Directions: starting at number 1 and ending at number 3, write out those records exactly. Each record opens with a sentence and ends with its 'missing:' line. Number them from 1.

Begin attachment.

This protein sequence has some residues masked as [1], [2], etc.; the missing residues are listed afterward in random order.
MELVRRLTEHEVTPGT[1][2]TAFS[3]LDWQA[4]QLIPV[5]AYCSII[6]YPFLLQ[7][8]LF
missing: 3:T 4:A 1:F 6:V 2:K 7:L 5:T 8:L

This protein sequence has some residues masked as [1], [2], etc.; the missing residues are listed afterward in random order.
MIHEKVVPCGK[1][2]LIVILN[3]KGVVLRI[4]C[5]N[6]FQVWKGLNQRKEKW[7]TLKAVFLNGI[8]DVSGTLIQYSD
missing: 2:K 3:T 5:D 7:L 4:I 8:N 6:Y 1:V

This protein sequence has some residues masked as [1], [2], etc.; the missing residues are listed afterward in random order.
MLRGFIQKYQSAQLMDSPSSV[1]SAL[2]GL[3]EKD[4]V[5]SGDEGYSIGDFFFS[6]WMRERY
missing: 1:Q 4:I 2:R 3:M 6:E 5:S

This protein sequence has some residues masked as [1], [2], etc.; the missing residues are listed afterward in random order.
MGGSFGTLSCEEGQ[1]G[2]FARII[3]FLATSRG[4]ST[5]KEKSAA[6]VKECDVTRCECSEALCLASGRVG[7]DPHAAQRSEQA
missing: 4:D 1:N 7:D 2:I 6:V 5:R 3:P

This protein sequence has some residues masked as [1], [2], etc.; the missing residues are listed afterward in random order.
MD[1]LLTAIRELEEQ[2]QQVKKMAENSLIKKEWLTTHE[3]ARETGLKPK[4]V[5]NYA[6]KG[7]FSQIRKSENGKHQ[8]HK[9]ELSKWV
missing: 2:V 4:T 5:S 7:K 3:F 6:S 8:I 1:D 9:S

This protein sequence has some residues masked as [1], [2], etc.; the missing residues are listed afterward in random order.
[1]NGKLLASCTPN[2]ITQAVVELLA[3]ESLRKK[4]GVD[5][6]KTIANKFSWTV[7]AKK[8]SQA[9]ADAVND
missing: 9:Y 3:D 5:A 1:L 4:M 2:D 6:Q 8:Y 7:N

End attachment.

This protein sequence has some residues masked as [1], [2], etc.; the missing residues are listed afterward in random order.
MELVRRLTEHEVTPGT[1][2]TAFS[3]LDWQA[4]QLIPV[5]AYCSII[6]YPFLLQ[7][8]LF
missing: 3:T 4:A 1:F 6:V 2:K 7:L 5:T 8:L

This protein sequence has some residues masked as [1], [2], etc.; the missing residues are listed afterward in random order.
MIHEKVVPCGK[1][2]LIVILN[3]KGVVLRI[4]C[5]N[6]FQVWKGLNQRKEKW[7]TLKAVFLNGI[8]DVSGTLIQYSD
missing: 2:K 3:T 5:D 7:L 4:I 8:N 6:Y 1:V

This protein sequence has some residues masked as [1], [2], etc.; the missing residues are listed afterward in random order.
MLRGFIQKYQSAQLMDSPSSV[1]SAL[2]GL[3]EKD[4]V[5]SGDEGYSIGDFFFS[6]WMRERY
missing: 1:Q 4:I 2:R 3:M 6:E 5:S